Letter to Henry Clay Frick (November 9, 1915) by Elsie de Wolfe (1865-1950)Original Source: One East 70th Street Papers

Though her contract had been fulfilled, de Wolfe was still procuring furniture for Frick in 1915. She wrote from Europe late that year about the lack of suitable pieces and the pervasiveness of the war: "One eats, drinks, and sleeps it morning, noon and night."

Entry from dinners notebook (June 17, 1915) by Henry Clay Frick (1849-1919)Original Source: One East 70th Street Papers

In June 1915, Frick hosted a dinner in honor of Hastings. The event was attended by John Russell Pope, who would later be involved in converting the house to a museum.

Letter to Henry Clay Frick (June 18, 1915) by Thomas Hastings (1860-1929)Original Source: Henry Clay Frick Papers, Series II: Correspondence

Hastings wrote to Frick the next day to express his gratitude: "It means everything to me to have had so many artists see my work."

West Gallery, 1 East 70th Street (1927) by Ira W. Martin (1886-1960)Frick Art Reference Library

Morgan Acquisitions

In early 1915, Frick began acquiring porcelains, bronzes, and other objects formerly in the collection of J.P. Morgan. These objects greatly expanded Frick's holdings in the decorative arts.

1 East 70th Street household diary (January 10, 1915) by Henry Clay Frick (1849-1919)Original Source: One East 70th Street Papers

Visits to the Morgan Collection at the nearby Metropolitan Museum were noted in the 1 East 70th Street household diary.

Fragonard Room, 1 East 70th Street (1927) by Ira W. Martin (1886-1960)Frick Art Reference Library

Acquisitions from the Morgan collection included the Fragonard panels shown here, which were installed in the former drawing room of Frick's residence.

1 East 70th Street household diary (February 22, 1915) by Henry Clay Frick (1849-1919)Original Source: One East 70th Street Papers

Frick (referred to as "Papsie" by his daughter in this diary entry) visited the Fragonard panels on the same day that he arranged to acquire them through Duveen Brothers.

Enamels Room, 1 East 70th Street (1927) by Ira W. Martin (1886-1960)Frick Art Reference Library

Additional items acquired from the Morgan Collection included a large group of Limoges enamels installed in a dedicated room off of Frick's Art Gallery.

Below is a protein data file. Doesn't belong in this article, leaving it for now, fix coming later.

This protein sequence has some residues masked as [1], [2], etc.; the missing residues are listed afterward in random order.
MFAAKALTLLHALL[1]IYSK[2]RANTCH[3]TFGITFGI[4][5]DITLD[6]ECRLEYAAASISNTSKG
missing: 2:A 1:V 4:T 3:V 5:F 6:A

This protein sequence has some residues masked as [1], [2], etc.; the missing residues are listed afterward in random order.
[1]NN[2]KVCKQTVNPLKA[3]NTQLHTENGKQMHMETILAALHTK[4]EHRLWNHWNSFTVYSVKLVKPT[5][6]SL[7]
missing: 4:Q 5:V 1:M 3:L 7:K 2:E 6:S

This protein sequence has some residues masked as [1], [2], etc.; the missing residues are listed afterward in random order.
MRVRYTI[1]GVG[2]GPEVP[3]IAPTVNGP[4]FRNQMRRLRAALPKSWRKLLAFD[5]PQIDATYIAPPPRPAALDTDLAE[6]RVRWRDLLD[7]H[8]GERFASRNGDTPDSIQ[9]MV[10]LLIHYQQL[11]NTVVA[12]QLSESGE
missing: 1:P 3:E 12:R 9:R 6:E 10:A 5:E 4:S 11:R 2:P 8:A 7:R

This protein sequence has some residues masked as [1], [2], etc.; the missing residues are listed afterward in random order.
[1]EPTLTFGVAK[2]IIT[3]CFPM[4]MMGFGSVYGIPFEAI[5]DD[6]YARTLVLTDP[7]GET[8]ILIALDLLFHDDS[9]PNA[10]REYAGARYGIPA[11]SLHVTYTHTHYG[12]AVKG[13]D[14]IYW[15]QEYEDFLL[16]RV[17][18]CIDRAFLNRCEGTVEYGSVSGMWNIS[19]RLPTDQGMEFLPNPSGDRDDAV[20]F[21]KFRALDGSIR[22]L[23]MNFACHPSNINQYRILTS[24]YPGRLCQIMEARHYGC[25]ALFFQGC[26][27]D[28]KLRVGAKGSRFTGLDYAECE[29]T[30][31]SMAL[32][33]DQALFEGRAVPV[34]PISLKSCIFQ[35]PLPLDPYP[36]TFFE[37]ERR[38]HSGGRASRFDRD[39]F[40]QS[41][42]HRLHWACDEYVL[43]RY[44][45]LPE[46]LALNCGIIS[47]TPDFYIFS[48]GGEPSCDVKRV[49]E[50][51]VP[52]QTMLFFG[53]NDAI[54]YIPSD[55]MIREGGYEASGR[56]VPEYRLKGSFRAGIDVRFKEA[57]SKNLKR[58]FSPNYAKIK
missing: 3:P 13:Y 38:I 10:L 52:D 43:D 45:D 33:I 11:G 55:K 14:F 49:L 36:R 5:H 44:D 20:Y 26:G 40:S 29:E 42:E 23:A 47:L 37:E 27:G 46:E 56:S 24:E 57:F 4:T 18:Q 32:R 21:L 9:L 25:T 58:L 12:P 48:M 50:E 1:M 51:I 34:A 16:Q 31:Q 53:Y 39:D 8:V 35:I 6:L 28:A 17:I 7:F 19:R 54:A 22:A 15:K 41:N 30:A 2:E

Invitation to the opening (December 11, 1935) by The Frick CollectionOriginal Source: The Frick Collection Central Files

From House to Museum

Upon Frick's death in 1919, he bequeathed his home and art collection to the public.  His wife continued to live in the house until her death in 1931, at which time the house was reconceived as a museum.  The East Gallery, Oval Room, Music Room, and Garden Court were added by architect John Russell Pope.  The Frick Collection opened to the public in December 1935. 

West Gallery at The Frick Collection (2010) by Michael BodycombFrick Art Reference Library

Visit The Frick Collection

The Frick Collection is located at 1 East 70th Street, between Fifth and Madison Avenues, New York, NY 10021.  Galleries are open six days a week: Tuesday through Saturday, 10:00 a.m. to 6:00 p.m., and Sundays from 11:00 a.m. to 5:00 p.m.  For more information, please visit www.frick.org.

Credits: Story

Exhibition created by The Frick Collection and Frick Art Reference Library Archives. Text and design by Julie Ludwig.

All materials shown, with the exception of the portrait of Thomas Hastings, can be found within The Frick Collection and Frick Art Reference Library Archives. Please direct inquiries to archives@frick.org.

Portrait of Thomas Hastings courtesy of The New York Public Library Archives, The New York Public Library, Astor, Lenox, and Tilden Foundations.

Credits: All media
The story featured may in some cases have been created by an independent third party and may not always represent the views of the institutions, listed below, who have supplied the content.